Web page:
If you’ve visited any news outlet, opened social media or even just spoken to another person in the past few years, you’ll no doubt have come across the term “Metaverse” by now.
It seems every business is itching to establish itself as a frontrunner in the successor to the web as we know it. However, it isn’t always easy to pin down what exactly the Metaverse is or why we should care about tech’s most recent buzzword.
Read on to learn everything you need to know about the Metaverse, including what it is, who owns it and what it means for the future…
The term “Metaverse” is used to describe a hypothetical, three-dimensional virtual space in which we can all interact much like we can in the real world. This includes playing games, shopping, learning, spending time with friends and family and more – virtually all.
The Metaverse is considered by many to be the next phase of progression for the internet and is expected to rely heavily on VR and AR headsets, though it could eventually become accessible from your phone or PC without requiring a bulky headset or creepy-looking pair of AR glasses.
Technically, no one does.
It was first coined by American author Neal Stephenson in his 1992 science fiction novel Snow Crash. In the book, interact humans using avatars in a 3D virtual space, which describes pretty much the essence of what we expect from the Metaverse.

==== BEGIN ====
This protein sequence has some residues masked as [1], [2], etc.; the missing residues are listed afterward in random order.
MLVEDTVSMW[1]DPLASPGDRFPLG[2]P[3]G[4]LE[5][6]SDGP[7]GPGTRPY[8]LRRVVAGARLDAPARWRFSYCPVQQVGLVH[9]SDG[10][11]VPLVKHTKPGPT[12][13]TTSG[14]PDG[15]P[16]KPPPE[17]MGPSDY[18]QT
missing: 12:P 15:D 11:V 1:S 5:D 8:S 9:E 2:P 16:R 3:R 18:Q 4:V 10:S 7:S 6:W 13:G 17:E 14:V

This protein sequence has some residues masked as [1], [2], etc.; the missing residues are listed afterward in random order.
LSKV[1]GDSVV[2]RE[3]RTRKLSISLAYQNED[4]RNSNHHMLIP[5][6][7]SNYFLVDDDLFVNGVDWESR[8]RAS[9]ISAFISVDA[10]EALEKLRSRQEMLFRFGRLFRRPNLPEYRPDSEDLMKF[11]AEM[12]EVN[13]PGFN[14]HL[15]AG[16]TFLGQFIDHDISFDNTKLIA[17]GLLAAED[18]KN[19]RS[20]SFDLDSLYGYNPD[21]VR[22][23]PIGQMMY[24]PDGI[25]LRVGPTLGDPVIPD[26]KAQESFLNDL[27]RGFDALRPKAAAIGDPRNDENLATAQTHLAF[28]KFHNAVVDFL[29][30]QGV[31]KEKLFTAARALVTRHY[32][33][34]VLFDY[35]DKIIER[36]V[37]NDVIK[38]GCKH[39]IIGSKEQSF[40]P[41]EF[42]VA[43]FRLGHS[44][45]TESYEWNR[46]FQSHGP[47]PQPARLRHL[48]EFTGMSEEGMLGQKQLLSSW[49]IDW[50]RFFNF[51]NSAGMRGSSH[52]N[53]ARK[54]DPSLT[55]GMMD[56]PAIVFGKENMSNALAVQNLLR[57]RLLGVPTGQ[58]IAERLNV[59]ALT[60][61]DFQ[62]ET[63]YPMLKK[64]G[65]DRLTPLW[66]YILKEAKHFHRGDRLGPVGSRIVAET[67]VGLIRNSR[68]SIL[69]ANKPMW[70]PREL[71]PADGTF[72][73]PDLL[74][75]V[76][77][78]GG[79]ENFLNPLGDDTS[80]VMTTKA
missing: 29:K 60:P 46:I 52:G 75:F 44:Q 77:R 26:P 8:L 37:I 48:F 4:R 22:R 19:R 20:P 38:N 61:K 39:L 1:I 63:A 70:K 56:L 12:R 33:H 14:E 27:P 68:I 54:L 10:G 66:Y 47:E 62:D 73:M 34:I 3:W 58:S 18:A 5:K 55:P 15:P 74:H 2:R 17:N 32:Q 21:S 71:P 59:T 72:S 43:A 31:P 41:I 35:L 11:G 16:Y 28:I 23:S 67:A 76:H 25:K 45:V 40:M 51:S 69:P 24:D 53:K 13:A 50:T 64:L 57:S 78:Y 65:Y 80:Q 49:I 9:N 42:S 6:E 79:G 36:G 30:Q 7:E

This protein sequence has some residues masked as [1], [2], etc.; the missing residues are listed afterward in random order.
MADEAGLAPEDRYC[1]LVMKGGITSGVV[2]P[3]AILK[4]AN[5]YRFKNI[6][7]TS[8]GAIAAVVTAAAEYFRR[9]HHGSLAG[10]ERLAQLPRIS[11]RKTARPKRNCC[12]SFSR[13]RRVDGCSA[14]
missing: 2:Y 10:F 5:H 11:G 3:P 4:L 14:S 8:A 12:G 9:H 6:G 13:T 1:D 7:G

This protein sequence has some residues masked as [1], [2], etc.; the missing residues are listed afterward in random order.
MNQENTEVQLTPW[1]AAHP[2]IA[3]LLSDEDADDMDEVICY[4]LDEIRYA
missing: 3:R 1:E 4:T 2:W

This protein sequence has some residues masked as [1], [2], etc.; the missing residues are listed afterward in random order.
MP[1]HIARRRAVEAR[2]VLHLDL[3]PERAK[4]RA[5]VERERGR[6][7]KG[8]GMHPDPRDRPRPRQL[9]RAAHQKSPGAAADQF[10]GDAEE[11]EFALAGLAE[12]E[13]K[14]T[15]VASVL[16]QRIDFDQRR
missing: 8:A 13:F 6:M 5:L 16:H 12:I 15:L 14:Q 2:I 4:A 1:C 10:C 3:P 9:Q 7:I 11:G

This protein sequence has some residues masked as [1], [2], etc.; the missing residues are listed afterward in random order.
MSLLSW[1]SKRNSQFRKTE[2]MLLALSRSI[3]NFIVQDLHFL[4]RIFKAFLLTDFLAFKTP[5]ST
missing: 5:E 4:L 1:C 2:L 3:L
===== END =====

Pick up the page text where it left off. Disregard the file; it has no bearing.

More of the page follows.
Moving beyond its namesake, there are countless companies involved in developing the next phase of the internet as we speak.
While Meta has received a large amount of publicity for its part in the Metaverse (partly due to the fact it renamed itself “Meta”), there are many companies working toward making the virtual world a reality. Apple, Google, Microsoft, Epic Games, Unity, Nvidia and Snap are just a few of the big names that have also been busy developing their own contributions.
While the Metaverse is considered the future of the internet, we can’t dismiss the many crumbs of the Metaverse that already exist in 2022.
VR and AR headsets are nothing new at this point, with brands like Meta, Sony and HTC all selling their own devices. The software and games available on them are the most obvious early examples of the Metaverse that we can see and buy right now.
There have also been countless games released and designed to facilitate real-world interactions in a virtual space, from World of Warcraft to Fortnite and Club Penguin, many of them spanning back decades.
Though none of these titles hit the 3D aspect of the Metaverse, Fortnite and Roblox have held virtual concerts, with artists like Travis Scott, Lil Nas X and more performing on the platforms, demonstrating some of the potential.
Virtual experiences are expected to be pushed further in the coming years, though it isn’t clear exactly how long it’ll be before the Metaverse becomes our every day, as our vision of the technology is still quite abstract. Ultimately, it’ll be up to consumers to decide whether they want to head out to the shops to buy a loaf of bread or wander down the virtual aisles of Walmart.